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Tuesday, 26 November 1974
Page: 2720


Senator WITHERS (Western AustraliaLeader of the Opposition) - I advise that the Opposition will not support the motion at this stage. I am well aware of the reasons for it given by Senator Willesee. He is talking about sitting on Friday of this week, the following week and the week after. There is no commitment that the Senate will rise on 13 December, irrespective of what is shown on the notice paper. I understand that the Government cannot make such a commitment. If one looks at the state of the notice paper since the beginning of the Budget session one sees that last week was almost the only week in which the Senate did not pass any Bill that was presented during the week. I say this not in criticism but as a matter of fact. If the Family Law Bill, which took up 1 or 2 days, had not intruded into the debate last week I believe that when we went home at 10.30 p.m. last Thursday the notice paper would have been almost cleaned up.

I do not suppose that many honourable senators in this place bother to read what I term my weekly statistical bulletin' which I have put out for nearly 2 years. If one examines that bulletin, it is seen that week in and week out the situation is that say, 5 Bills have been introduced and 5 Bills have been passed or that 9 Bills have been introduced and 9 Bills have been passed. If one examines the notice paper at present, apart from the Family Law Bill- which I understand will take some time to deal with- the rest of the Bills would not necessarily occupy much of the time of the Senate. It appears as though an enormous number of Bills will be coming into the Senate but all honourable senators are aware that a number of those Bills will be dealt with in cognate debates. Whilst I understand that there are perhaps another 50 or 60 Bills to come from another place, 1 imagine that we will have cognate debates so that the number of debates might be reduced to thirty.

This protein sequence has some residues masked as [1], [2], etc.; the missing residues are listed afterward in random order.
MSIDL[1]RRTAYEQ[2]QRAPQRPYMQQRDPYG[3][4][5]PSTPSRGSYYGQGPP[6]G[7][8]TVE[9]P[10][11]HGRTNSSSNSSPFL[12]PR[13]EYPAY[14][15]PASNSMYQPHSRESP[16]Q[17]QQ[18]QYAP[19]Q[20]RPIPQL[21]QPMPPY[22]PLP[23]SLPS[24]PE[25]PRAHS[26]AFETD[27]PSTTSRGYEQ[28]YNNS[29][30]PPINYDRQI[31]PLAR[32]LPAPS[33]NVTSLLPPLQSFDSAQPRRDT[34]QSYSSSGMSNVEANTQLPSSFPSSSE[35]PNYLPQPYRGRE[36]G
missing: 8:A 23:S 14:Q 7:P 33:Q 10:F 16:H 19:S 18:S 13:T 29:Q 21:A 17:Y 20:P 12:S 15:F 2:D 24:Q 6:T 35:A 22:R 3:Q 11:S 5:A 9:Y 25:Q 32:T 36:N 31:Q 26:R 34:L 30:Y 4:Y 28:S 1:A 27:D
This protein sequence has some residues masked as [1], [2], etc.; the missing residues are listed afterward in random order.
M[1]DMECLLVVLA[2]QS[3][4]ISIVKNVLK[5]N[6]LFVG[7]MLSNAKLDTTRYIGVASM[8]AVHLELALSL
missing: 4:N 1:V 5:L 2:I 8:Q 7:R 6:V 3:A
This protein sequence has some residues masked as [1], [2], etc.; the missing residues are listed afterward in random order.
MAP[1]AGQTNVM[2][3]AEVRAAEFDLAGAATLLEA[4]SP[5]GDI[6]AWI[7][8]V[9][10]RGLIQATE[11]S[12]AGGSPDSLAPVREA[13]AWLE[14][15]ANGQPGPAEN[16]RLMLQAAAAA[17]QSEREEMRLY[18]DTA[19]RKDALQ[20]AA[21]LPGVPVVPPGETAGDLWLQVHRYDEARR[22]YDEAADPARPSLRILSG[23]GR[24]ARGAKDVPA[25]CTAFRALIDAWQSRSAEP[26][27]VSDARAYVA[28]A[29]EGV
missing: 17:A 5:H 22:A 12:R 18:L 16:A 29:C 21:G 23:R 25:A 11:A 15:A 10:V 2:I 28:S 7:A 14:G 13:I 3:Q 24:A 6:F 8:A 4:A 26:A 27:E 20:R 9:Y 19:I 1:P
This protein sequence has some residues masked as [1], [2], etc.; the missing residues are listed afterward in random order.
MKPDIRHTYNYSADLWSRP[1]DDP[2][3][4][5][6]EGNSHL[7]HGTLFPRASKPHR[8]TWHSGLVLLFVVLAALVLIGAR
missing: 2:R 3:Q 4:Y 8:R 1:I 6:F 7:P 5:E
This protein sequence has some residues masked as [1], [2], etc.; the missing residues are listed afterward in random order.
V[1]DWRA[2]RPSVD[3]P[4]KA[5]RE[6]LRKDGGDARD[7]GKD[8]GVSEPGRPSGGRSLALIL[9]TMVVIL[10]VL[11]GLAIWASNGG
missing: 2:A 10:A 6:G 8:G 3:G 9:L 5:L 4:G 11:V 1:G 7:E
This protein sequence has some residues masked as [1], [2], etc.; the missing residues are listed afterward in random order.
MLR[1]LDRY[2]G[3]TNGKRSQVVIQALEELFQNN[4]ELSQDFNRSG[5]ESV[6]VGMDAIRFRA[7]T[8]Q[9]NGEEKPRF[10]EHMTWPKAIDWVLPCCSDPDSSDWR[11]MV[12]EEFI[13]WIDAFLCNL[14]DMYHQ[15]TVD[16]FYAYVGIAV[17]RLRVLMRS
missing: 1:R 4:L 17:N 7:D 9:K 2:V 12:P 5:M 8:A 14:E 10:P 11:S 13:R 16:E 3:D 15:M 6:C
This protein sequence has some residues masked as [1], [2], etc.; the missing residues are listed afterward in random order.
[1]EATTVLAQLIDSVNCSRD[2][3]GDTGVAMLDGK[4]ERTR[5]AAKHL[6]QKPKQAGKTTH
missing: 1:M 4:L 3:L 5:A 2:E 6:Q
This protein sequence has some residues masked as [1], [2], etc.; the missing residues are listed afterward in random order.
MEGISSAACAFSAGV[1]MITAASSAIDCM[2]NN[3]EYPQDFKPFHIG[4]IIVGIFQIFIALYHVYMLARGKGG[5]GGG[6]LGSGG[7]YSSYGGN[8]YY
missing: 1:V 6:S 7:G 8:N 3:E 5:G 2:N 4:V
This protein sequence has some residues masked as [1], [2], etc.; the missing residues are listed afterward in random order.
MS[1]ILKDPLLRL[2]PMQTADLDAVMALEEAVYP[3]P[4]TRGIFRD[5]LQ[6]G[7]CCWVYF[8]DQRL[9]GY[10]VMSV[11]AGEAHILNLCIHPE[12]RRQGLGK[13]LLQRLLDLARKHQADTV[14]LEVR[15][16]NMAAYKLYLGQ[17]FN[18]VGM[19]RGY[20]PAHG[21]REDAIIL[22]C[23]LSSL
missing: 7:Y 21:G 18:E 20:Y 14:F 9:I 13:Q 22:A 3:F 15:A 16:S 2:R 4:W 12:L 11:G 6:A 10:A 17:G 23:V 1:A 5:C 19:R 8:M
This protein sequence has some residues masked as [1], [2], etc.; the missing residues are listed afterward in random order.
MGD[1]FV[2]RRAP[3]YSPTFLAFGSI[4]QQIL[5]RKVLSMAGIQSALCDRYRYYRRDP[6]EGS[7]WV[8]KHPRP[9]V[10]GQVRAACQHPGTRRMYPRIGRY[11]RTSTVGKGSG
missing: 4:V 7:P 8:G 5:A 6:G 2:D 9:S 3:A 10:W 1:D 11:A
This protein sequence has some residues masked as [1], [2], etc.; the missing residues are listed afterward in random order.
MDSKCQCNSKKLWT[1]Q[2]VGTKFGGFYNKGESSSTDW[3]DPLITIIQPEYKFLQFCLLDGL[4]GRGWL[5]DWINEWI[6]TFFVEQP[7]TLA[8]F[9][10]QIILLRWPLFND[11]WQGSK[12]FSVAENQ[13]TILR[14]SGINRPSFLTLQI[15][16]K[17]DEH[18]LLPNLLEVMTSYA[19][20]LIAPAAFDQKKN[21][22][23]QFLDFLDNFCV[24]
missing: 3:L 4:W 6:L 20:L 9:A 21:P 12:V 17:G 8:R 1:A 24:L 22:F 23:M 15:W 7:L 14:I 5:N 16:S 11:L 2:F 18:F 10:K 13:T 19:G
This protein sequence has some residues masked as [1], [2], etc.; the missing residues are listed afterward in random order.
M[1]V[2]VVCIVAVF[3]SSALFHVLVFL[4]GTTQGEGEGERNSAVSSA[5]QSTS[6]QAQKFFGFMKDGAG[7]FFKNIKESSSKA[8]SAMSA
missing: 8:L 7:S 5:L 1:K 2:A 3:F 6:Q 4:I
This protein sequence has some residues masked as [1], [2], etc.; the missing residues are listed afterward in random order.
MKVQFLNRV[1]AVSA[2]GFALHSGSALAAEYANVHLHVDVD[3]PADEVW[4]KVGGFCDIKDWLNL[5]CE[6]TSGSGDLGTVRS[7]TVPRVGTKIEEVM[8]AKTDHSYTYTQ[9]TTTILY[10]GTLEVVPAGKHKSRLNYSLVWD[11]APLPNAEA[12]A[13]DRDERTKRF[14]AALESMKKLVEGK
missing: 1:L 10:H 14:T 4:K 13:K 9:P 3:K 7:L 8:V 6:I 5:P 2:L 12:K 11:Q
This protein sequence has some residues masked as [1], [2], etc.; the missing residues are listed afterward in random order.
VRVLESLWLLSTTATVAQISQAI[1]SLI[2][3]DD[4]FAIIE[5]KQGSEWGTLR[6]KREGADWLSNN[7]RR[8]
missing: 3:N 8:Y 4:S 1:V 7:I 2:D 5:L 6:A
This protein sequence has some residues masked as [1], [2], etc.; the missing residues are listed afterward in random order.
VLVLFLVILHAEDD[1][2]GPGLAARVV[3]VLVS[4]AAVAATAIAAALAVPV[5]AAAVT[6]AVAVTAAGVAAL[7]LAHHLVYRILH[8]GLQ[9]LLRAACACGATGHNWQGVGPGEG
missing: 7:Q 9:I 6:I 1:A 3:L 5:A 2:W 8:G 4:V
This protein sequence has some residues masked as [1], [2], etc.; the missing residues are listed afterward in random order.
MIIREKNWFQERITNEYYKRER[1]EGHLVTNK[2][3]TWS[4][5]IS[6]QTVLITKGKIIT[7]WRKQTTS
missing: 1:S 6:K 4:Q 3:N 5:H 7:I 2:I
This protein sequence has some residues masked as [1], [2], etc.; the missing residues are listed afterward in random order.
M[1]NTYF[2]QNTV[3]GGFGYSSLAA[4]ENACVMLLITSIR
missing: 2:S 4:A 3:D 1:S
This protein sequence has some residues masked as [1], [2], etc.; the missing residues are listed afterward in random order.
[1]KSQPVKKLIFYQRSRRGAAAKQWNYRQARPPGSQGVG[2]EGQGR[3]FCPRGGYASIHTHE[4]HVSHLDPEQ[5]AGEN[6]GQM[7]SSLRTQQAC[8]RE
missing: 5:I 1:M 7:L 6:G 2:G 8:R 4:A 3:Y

I do not believe that sitting the extra time on Fridays is either good for us personally or good for the Senate. I do not believe we should sit the hours suggested. By doing so we would not achieve much extra. I believe that with the normal good sense and co-operation which is shown across the chamber- providing that the Government does not introduce legislation at the last minute of which we have no warning and of which there has been no time for consideration in another place- the Government ought to be able to achieve its program by our sitting the present hours. I well understand why honourable members in the other place sit longer hours. I am also well aware that in this place, whilst we have greater opportunities for speaking and greater opportunities for asking questions, we number only half of our colleagues in the other place. For all these reasons the Opposition cannot see at this stage why we ought to start sitting on Fridays. In the last week it may be fair enough to sit on the Friday in order to complete the notice paper and to ensure that we do not come back the following week. At that stage there may be a good argument for sitting longer hours. With 3 weeks to go in this sessional period I think it is far too early to decide to sit longer hours.

Question put:

That the motion (Senator Willesee's) be agreed to.







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